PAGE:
A University of Florida professor has broken the world record for the longest time underwater, and he’s not ending his subaquatic lifestyle yet, he tweeted.
Saturday was Joseph Dituri’s 74th day at Jules’ Undersea Lodge. The previous world record, set by two other professors in 2014, was 73 days. Dituri plans to keep it underwater for 100 days.
“Curiosity to discover brought me here,” he tweeted early Sunday. “My goal from day one was to inspire the next generation, interview scientists who study life under the sea and learn how the human body works in extreme environments.”
Jules’ Undersea Lodge is located beneath a 30-foot lagoon in Key Largo, Florida. During his position, Dituri studied how the human body responds to living under extreme stress for long periods of time. And he’s not just learning about himself — he’s still teaching his biomedical engineering classes online, according to the University of South Florida (USF).
Frazier Nivens/Florida Keys News Bureau/Handout via REUTERS
Dituri’s underwater mission, known as Project Neptune 100, was organized by the Marine Resources Development Foundation. According to the foundation, the project uses the uniqueness of the research location to bring awareness to marine research and conservation efforts. The project also studies the effects of compression on the body.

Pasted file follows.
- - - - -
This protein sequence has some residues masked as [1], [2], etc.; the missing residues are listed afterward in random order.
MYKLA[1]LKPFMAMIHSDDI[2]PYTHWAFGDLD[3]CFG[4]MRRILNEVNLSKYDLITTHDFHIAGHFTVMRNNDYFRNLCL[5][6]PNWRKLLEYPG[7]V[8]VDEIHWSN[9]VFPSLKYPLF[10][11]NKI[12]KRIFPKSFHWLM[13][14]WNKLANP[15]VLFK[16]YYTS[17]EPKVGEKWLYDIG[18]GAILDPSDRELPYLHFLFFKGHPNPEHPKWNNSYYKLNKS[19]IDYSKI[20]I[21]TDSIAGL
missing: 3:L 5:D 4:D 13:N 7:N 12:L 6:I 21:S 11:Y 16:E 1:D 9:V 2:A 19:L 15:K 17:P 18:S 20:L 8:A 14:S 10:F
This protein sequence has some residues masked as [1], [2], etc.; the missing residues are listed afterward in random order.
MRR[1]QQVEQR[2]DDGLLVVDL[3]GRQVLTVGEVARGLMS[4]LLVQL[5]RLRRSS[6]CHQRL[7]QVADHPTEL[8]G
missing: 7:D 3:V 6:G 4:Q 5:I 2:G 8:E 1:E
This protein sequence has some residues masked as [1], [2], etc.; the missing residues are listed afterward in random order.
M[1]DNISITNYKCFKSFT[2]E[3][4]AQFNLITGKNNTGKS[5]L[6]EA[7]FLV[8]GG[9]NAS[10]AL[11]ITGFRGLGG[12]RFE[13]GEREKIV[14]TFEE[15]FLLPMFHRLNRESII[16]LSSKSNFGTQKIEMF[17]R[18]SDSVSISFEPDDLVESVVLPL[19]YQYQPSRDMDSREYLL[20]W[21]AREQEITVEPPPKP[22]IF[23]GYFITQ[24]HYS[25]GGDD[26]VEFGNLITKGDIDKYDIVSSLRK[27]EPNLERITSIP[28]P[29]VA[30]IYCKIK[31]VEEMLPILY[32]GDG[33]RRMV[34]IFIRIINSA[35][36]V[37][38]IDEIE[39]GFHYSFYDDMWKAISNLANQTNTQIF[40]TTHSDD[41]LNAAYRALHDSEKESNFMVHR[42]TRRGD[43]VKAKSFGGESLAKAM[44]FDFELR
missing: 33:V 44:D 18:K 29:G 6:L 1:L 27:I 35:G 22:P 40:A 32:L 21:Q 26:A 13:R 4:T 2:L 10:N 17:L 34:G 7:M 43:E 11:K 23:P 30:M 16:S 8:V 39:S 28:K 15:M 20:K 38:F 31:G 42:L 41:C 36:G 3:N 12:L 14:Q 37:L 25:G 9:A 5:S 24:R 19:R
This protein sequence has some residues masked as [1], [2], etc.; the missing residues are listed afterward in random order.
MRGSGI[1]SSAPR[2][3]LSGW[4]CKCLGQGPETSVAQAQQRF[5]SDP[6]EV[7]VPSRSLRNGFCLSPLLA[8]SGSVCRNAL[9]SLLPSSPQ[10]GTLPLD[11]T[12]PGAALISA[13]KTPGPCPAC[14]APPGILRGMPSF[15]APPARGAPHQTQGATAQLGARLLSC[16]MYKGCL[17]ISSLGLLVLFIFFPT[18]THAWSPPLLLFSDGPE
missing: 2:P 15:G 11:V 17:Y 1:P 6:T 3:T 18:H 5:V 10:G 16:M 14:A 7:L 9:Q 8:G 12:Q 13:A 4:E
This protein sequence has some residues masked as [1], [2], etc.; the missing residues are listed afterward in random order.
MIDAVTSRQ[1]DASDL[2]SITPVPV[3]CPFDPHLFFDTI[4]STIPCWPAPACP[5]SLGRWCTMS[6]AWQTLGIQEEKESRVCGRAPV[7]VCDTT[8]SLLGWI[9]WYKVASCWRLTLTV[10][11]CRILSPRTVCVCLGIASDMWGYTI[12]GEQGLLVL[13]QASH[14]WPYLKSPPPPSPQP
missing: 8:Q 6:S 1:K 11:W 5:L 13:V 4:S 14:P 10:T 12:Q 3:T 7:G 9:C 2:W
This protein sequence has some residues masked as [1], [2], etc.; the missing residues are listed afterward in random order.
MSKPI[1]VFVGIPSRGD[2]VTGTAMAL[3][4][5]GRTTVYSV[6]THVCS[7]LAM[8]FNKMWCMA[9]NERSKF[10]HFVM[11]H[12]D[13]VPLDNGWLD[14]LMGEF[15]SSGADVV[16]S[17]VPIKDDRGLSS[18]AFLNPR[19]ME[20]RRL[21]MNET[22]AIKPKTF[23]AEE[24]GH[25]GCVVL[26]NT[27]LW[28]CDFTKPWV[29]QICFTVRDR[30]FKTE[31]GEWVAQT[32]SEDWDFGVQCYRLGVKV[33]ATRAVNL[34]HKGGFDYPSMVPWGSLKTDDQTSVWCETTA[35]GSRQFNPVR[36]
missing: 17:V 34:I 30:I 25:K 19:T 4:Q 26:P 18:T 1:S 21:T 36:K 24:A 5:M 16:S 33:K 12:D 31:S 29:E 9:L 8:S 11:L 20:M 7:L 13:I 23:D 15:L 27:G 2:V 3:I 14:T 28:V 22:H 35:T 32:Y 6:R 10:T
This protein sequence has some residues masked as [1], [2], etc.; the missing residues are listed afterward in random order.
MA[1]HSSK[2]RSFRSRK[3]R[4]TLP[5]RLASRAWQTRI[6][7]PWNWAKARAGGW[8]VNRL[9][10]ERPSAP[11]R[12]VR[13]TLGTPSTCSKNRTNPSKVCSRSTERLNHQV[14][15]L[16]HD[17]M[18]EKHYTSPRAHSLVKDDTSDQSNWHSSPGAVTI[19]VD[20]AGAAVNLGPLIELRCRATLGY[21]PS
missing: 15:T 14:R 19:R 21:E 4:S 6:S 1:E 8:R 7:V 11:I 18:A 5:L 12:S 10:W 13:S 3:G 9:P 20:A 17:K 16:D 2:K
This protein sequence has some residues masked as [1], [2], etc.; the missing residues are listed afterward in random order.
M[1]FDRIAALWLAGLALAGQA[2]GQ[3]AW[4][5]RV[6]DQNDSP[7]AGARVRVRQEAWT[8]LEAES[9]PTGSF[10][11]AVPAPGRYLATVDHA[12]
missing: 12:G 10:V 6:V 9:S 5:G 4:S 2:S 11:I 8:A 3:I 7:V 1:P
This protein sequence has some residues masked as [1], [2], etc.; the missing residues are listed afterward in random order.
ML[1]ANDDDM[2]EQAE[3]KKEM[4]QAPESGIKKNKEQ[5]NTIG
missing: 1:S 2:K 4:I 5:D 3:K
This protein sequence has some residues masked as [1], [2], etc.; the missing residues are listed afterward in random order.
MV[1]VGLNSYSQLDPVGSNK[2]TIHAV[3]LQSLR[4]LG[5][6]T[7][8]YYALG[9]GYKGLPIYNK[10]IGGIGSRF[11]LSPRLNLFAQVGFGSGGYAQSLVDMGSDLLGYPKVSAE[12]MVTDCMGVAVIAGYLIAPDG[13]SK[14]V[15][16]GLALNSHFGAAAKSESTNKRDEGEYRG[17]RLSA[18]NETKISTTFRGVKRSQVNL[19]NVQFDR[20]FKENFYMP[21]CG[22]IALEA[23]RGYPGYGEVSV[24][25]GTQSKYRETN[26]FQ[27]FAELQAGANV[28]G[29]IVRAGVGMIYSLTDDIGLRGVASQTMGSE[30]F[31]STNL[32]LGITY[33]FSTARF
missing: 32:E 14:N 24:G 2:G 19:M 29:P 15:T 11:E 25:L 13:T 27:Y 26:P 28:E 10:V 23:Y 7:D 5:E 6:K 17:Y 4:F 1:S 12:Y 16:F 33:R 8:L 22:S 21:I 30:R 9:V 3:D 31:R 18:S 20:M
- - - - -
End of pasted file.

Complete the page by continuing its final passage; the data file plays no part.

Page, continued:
Dituri, who served in the Navy for nearly three decades and left to learn more about traumatic brain injuries, hypothesized that the increased pressure underwater would improve his health.
According to USF, a medical team regularly dives at Jules’ Undersea Lodge to conduct tests on Detour. Dituri underwent a series of psychosocial, psychological and medical tests, including a blood panel, ultrasound and electrocardiogram, as well as stem cell tests. A psychologist and psychiatrist is documenting the psychological effects of living in an isolated and restrictive environment for long periods of time.
The professor plans to resurrect on June 9. Until then, he’s keeping busy. Dituri wakes up every day at 5 a.m. to exercise, according to the Florida Keys News Bureau. His protein-heavy diet features underwater eggs and salmon. He has access to a microwave.
Dituri was not completely alone underwater. According to the Florida Keys News Bureau, more than 30 adults and 15 middle and high school students have spent time at the Undersea Lodge over the past 74 days.
Although Dituri loved being under the sea, there was one thing in particular she missed.
“The thing I miss most about being on the surface is literally the sun,” Dituri told the Florida Keys News Bureau.